Saturday, May 24, 2014

It is the long weekend here in the USA, with Memorial Day on Monday the 26th of May this year.

Vintage men of the past and vintage-style men of the present is the theme for this month, respectively and respectfully as a memorial for and tribute to these outstanding men.

Classical masterpieces of handsome completely natural masculine beauty.

Click on the photographs with landscape or horizontal orientations, (especially), for enlarged versions.




PBY Blister Gunner - Rescue at Rabaul - 1944.

Photograph by Horace Bristol. 
(Sepia and Black+White Versions, above and below.)
"What makes this photograph thrilling, powerful, and indicative of the purest and noblest sort of masculine beauty, is the story behind it, which can be found in the December 2002 issue of B&W Magazine, in an article about the man who took the picture, Horace Bristol.  He was a member of a World War 2 Navy unit of photographers, and thus ended up being on the plane the gunner was serving on, which was used to rescue people from Rabaul Bay (New Britain Island, Papua New Guinea), when this occurred:"
"... we received a call to pick up an airman who was down in the bay.  The Japanese were shooting at him from the island, and when they saw us they started shooting at us.  The man who was shot down was temporarily blinded, so one of our crew stripped and jumped into the water to bring him aboard.  (He wouldn't have been able to swim very well wearing his boots and clothes.)   As soon as we could, we took off.  We weren't waiting around for anybody to put their clothes back on.  We were being shot at, and wanted to get the hell out of there.  The naked man went back into his position at his gun in the blister of the plane."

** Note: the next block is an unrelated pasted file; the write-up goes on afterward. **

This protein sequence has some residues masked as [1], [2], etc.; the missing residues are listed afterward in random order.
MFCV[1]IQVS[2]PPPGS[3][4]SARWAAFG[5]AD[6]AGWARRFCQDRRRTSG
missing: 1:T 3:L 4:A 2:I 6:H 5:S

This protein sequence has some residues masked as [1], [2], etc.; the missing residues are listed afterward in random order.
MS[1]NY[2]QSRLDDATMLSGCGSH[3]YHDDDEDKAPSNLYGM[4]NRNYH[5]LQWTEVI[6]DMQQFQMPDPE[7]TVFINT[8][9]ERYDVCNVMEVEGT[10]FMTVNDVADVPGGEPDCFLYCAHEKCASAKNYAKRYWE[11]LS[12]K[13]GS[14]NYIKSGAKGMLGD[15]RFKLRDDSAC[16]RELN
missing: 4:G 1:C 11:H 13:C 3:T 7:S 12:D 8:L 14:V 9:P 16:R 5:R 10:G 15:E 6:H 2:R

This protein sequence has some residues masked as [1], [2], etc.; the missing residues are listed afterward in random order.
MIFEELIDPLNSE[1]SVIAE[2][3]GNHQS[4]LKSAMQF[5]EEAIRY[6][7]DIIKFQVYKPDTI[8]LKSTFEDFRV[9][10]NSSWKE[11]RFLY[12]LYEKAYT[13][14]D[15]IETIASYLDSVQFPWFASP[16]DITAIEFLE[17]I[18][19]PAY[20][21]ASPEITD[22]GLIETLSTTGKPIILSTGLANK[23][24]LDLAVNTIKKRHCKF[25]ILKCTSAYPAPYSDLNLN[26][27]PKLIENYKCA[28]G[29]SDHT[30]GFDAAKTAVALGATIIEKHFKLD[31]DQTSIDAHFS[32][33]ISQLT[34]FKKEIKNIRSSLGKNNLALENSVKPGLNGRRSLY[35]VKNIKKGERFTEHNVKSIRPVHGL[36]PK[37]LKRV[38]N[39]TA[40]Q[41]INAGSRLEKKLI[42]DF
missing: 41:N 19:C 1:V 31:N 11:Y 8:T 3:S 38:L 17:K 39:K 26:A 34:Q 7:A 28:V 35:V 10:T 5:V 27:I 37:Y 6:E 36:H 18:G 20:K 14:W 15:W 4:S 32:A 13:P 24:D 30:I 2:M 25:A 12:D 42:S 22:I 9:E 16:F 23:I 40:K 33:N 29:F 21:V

"What makes this photo especially amazing is the man featured here was a hero.  A hero photographed nude right after he'd completed his heroic act.  To the best of my knowledge, this is the only nude photo of a hero ever taken, much less one where he's still in action.  He's manning his gun in the picture, with water remaining beaded on his back and headphones over his wet hair, tense with alertness and concentration.  A nude man in what are clearly military surroundings."

"The title of this photograph as given in the article is PBY Blister Gunner - Rescue at Rabaul, and it was taken in 1944.  Therefore, the hero is at best an older man now, and could easily have passed away.  He may not have survived the war.  Did he notice the photo being taken?  Did he ever see it?  Did he know that the photo of him became famous?  Did it occur to him at any time that flinging himself naked out of a plane with bullets flying around, rescuing a man who would have surely died otherwise, and then racing back to his post still naked and wet, was something extraordinary, or did he shrug it off as doing his duty and never think twice about it?"
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